"Despite unit education programs, briefings and town hall meetings, 29
members of the formation tested positive for drugs, mostly marijuana,"
the message read.

Blind testing of 425 sailors at CFB Halifax aboard four ships and in
one shore unit had been conducted on Jan.11.

"Blind testing will continue. Tests for units not previously tested
are a certainty in the near future but units already tested must
expect follow-up testing as well," stated the message.

"Your drug use can and will be detected."

Noonan said the use of illicit drugs in the general Canadian
population is about 12 or 14 per cent.

"So we are less than half of the prevalence rate of the Canadian

The preference for pot was seen as a reflection of society in general,
she added.

Still, she said the challenge is for the military to "basically
socialize these people to understand that is not acceptable in our
particular context."

A special Senate committee on illegal drugs found in September 2002
that close to 30 per cent of the Canadian population aged 12 to 64 had
used marijuana at least once. The figure was based on data available
from two surveys, in 1989 and 1994 .

Noonan said besides giving the military a clearer picture of the scope
of drug use within the Forces, the tests are also intended as a
deterrent, even though they are conducted on an anonymous basis which
precludes action being taken against any individual.

The Forces also operates a separate mandatory testing program in
so-called "high-risk, safety sensitive" military occupations, which
includes all personnel deployed to Afghanistan. That program has been
in place for two years.

In documentation supplied to The Canadian Press, the military said
initial testing of combat-bound personnel in the spring of 2007 "saw
4.3% of soldiers test positive, whereas more recent testing (winter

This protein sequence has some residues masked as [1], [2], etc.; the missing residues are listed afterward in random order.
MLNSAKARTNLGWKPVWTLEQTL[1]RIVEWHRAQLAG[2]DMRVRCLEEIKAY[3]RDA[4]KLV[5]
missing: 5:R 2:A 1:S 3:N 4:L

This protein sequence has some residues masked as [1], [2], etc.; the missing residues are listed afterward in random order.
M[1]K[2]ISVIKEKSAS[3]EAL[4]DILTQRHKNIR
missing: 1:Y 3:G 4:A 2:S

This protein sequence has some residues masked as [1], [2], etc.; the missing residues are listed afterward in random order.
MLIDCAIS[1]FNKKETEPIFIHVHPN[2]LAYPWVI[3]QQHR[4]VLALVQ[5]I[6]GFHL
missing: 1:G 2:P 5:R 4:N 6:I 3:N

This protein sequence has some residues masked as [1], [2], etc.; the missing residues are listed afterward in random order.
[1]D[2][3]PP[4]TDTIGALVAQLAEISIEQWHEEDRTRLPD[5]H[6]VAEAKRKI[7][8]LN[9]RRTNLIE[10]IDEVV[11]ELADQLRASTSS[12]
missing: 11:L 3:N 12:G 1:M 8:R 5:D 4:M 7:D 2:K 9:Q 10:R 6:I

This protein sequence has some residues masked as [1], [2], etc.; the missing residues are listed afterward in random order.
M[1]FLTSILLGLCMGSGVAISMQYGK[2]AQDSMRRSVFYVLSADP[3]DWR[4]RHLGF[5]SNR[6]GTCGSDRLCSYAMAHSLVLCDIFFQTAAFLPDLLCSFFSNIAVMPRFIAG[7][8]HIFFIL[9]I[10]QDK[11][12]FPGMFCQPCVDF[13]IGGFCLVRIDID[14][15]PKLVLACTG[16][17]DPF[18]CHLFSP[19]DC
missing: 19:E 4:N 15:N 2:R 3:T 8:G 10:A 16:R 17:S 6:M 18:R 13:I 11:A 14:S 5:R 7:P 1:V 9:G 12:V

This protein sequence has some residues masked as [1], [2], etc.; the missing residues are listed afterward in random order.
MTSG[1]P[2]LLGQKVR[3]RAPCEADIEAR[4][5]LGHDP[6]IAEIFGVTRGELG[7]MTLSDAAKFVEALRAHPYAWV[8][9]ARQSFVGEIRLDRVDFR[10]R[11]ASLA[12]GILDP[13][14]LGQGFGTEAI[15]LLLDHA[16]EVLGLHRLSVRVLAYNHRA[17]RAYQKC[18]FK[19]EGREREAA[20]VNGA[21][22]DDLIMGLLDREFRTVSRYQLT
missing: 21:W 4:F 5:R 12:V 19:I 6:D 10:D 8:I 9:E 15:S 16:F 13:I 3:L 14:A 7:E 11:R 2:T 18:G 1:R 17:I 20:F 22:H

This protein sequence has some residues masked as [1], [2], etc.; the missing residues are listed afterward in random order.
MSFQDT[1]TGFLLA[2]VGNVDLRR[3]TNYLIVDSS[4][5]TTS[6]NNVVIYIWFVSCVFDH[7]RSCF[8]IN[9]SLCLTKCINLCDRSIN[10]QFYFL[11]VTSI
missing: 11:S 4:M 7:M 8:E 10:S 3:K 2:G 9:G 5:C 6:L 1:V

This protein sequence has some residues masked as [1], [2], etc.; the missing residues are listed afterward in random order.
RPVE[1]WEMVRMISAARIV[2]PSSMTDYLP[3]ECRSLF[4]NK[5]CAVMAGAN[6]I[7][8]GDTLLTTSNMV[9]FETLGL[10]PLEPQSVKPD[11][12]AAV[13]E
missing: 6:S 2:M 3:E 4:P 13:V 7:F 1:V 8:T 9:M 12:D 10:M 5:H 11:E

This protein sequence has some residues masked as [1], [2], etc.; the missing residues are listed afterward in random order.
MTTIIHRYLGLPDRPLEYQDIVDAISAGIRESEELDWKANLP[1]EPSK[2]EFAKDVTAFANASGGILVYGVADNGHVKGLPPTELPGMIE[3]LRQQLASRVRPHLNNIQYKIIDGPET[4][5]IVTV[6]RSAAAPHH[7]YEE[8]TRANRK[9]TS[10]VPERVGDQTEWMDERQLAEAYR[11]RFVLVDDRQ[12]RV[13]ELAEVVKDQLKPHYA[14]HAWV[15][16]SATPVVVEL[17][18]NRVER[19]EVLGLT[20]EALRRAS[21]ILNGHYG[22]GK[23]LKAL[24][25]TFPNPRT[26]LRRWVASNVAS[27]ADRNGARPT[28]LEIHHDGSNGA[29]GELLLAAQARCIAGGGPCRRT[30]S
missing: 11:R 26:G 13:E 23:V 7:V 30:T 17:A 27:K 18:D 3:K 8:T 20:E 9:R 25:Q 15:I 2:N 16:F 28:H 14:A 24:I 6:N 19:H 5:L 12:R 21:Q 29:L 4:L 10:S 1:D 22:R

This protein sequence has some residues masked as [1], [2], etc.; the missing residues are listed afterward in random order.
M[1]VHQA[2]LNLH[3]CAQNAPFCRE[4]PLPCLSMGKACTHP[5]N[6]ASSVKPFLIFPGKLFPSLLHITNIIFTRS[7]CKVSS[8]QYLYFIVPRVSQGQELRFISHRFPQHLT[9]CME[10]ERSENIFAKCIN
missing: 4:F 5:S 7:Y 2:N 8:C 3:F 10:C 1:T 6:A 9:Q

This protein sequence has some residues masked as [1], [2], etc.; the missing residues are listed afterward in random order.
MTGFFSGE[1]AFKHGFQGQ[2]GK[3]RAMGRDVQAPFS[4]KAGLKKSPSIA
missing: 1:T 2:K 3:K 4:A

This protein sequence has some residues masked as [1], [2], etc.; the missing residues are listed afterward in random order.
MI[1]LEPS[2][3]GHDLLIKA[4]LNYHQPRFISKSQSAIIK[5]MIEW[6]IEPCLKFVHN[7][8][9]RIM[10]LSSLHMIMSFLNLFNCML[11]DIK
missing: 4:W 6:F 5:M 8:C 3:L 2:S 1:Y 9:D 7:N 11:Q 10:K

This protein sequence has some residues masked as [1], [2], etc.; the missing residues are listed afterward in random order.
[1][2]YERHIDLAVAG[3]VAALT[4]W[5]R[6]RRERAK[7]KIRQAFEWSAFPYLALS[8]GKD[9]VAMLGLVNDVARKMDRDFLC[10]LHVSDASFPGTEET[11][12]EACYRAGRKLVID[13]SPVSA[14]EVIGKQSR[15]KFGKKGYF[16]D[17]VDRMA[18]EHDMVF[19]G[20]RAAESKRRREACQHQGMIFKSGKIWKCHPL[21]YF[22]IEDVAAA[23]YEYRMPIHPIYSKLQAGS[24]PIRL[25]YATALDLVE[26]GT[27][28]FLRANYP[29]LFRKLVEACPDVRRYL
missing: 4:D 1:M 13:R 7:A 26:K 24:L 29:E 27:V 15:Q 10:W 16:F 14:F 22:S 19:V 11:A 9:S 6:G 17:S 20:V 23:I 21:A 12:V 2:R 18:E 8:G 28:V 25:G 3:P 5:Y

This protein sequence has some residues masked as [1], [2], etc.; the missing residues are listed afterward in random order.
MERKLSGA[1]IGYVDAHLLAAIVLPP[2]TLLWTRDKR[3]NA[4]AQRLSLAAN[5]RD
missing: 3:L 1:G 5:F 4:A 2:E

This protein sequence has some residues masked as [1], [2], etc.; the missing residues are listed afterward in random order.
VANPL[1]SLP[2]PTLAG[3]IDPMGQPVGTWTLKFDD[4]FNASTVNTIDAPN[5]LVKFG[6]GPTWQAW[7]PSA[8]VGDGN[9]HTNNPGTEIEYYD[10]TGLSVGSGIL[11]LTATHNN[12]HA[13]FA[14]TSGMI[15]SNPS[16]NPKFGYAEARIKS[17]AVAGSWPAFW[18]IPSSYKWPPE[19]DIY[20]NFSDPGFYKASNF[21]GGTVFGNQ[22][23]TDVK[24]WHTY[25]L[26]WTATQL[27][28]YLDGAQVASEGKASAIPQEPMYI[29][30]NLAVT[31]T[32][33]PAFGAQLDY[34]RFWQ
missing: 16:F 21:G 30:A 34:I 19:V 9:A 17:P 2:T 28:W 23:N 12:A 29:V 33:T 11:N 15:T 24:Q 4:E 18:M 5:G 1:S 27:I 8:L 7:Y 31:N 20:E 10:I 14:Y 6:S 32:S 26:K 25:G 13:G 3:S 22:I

2008) found only 1.8% of soldiers test positive."

Noonan attributed the drop largely to the drug testing.

Soldiers are also tested randomly, sometimes two or three times,
before they are deployed and anyone with a positive result does not go
to Afghanistan. Mandatory drug testing based on safety sensitivity and
high-risk is also done on the special force unit known as JTF2, all
search and rescue technicians, submariners and the navy's port
inspection and clearance divers.

More occupations, particularly in the air force, are expected to be
added as legal work continues to justify the intrusion of mandatory
drug testing on personal privacy.

Forces' officials explained a positive drug use result does not
necessarily mean the end of a military career because the Canadian
Forces invests too much time, effort and money into training and
maintaining personnel.

Results from a safety-sensitive drug test cannot be used in

But there is an "administrative follow up" consisting of a medical
assessment for drug usage, a determination of whether a treatment
program is required, and whether the person will be removed from his
or her position.

If that person does carry through with the action required, they may
be able to resume their position as before.

The same is more or less true for those apprehended by military or
civilian police, or come forward looking for help on their own for
drug use.

"It's absolutely critical if we can at all try to assist a member
stopping drug usage and help them," Noonan said.

The military runs day programs, out-patient treatment and counselling,
an in-house residential facility in Halifax for those who need help
with a drug addiction. The Forces also use civilian agencies.

'We have a number of programs and policies in place to deter this drug
usage and to continue to ensure that we get it down as close to zero
per cent as possible.' 
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MAP posted-by: Richard Lake